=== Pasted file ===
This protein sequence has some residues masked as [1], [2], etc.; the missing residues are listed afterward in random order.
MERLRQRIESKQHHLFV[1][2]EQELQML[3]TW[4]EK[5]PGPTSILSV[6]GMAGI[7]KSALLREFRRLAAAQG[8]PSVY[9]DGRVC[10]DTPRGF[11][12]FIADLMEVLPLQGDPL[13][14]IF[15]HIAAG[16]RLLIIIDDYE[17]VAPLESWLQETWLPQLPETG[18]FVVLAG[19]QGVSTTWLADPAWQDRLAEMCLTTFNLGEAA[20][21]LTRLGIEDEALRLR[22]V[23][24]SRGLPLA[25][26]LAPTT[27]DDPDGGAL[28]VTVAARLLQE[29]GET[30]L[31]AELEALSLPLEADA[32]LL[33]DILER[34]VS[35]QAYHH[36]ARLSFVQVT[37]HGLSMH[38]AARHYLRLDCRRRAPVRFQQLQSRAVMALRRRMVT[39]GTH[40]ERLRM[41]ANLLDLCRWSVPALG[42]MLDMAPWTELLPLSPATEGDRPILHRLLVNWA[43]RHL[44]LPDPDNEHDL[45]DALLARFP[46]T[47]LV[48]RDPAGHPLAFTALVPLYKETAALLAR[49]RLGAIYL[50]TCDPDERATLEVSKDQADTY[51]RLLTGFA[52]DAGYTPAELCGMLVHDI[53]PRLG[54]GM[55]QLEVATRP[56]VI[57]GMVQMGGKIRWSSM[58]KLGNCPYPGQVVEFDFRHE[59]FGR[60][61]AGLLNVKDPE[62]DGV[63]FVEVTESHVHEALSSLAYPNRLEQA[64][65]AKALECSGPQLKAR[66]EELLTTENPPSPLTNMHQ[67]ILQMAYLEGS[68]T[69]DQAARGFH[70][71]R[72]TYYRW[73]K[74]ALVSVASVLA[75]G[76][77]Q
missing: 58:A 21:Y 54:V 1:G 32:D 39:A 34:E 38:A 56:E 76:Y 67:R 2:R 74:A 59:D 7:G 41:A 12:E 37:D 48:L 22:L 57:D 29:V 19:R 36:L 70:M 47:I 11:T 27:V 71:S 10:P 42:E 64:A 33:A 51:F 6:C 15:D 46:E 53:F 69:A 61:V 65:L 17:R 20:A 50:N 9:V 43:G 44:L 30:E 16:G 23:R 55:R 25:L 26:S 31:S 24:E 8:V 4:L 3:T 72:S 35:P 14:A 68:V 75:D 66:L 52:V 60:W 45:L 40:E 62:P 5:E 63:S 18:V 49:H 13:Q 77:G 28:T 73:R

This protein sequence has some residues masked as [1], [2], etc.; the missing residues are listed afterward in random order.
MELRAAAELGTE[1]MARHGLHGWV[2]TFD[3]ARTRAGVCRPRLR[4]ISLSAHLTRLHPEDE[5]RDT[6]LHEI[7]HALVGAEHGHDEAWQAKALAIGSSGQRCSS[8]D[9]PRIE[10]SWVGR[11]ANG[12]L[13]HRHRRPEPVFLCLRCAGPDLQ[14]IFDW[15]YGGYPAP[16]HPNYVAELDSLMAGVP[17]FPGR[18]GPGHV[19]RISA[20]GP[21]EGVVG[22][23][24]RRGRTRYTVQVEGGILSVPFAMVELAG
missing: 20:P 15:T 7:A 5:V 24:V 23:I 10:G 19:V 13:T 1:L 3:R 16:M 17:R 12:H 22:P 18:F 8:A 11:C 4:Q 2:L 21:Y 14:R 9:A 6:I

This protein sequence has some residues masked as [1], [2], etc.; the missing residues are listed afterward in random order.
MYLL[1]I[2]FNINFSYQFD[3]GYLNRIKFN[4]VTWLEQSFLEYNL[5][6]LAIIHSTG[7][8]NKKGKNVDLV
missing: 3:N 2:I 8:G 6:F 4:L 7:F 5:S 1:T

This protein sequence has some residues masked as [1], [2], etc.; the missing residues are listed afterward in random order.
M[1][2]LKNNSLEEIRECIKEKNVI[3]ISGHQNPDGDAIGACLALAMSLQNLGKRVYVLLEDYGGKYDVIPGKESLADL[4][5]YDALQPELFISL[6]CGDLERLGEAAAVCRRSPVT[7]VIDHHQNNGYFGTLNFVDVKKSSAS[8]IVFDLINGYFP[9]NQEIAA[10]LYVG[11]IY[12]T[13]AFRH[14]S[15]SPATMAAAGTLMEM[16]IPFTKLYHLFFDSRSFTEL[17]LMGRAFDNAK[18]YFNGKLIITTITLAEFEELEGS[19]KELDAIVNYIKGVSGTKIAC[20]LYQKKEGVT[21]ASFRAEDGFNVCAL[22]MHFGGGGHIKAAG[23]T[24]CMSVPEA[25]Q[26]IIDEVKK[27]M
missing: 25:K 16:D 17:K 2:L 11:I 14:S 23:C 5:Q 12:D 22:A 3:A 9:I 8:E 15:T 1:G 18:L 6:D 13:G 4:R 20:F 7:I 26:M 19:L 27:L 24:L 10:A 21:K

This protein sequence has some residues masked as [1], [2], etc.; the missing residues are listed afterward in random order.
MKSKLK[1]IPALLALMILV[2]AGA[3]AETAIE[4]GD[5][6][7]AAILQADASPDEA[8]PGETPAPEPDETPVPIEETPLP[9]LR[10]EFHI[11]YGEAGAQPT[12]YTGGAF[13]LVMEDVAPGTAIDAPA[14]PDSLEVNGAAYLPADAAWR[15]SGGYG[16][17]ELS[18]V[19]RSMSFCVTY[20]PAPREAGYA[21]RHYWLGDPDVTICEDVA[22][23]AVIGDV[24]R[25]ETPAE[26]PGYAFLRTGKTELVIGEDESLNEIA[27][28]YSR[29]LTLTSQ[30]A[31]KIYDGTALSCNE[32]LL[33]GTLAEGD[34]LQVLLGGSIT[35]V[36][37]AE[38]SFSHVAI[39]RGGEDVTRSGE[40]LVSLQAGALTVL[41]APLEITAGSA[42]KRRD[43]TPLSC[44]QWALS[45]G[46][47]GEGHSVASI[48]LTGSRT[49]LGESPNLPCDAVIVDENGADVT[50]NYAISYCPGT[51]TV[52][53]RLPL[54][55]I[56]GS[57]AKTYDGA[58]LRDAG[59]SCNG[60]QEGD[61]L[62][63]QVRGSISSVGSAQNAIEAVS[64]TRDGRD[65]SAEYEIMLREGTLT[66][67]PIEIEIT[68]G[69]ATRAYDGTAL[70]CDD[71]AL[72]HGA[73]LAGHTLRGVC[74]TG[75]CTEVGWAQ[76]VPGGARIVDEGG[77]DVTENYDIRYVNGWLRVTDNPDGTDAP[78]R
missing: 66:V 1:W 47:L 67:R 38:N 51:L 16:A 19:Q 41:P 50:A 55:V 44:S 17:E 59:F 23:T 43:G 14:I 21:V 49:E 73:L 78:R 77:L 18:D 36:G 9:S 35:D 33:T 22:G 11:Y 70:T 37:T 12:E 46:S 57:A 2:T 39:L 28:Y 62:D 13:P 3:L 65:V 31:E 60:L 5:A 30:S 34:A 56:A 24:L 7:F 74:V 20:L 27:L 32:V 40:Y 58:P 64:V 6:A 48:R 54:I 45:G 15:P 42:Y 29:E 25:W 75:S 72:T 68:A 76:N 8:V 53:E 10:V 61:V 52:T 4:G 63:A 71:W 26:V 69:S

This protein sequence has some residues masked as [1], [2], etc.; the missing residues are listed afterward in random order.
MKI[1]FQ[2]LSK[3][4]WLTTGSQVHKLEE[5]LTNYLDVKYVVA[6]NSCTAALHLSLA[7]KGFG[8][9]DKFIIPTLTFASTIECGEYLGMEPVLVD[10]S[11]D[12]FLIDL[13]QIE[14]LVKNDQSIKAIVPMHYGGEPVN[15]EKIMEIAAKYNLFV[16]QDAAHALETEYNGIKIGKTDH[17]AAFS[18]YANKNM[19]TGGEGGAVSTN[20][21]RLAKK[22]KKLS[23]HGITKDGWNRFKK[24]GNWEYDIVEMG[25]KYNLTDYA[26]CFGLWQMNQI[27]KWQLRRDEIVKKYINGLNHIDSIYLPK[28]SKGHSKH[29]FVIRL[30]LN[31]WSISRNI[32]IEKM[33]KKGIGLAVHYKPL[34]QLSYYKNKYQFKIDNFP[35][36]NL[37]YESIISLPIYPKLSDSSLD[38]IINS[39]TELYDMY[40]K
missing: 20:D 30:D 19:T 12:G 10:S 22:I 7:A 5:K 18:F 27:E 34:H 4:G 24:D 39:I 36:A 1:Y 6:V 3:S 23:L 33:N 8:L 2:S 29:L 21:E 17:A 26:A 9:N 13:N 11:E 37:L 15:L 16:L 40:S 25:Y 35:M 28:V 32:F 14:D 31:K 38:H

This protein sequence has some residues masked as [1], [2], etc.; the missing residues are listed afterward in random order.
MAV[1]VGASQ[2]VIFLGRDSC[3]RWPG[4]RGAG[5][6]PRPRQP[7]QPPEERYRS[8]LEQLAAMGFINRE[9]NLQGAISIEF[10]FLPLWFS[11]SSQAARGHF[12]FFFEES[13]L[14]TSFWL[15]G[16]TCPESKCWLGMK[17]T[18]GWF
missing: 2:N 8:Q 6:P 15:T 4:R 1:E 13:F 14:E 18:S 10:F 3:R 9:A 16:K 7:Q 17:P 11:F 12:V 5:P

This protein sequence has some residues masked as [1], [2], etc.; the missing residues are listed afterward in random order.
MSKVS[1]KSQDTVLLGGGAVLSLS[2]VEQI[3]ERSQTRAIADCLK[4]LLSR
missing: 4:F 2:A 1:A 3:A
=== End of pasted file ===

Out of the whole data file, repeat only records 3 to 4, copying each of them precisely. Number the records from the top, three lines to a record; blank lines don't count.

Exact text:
This protein sequence has some residues masked as [1], [2], etc.; the missing residues are listed afterward in random order.
MYLL[1]I[2]FNINFSYQFD[3]GYLNRIKFN[4]VTWLEQSFLEYNL[5][6]LAIIHSTG[7][8]NKKGKNVDLV
missing: 3:N 2:I 8:G 6:F 4:L 7:F 5:S 1:T

This protein sequence has some residues masked as [1], [2], etc.; the missing residues are listed afterward in random order.
M[1][2]LKNNSLEEIRECIKEKNVI[3]ISGHQNPDGDAIGACLALAMSLQNLGKRVYVLLEDYGGKYDVIPGKESLADL[4][5]YDALQPELFISL[6]CGDLERLGEAAAVCRRSPVT[7]VIDHHQNNGYFGTLNFVDVKKSSAS[8]IVFDLINGYFP[9]NQEIAA[10]LYVG[11]IY[12]T[13]AFRH[14]S[15]SPATMAAAGTLMEM[16]IPFTKLYHLFFDSRSFTEL[17]LMGRAFDNAK[18]YFNGKLIITTITLAEFEELEGS[19]KELDAIVNYIKGVSGTKIAC[20]LYQKKEGVT[21]ASFRAEDGFNVCAL[22]MHFGGGGHIKAAG[23]T[24]CMSVPEA[25]Q[26]IIDEVKK[27]M
missing: 25:K 16:D 17:K 2:L 11:I 14:S 23:C 5:Q 12:D 22:A 3:A 9:I 8:E 15:T 1:G 18:L 6:D 13:G 4:R 20:F 7:I 26:M 19:L 27:L 24:L 10:A 21:K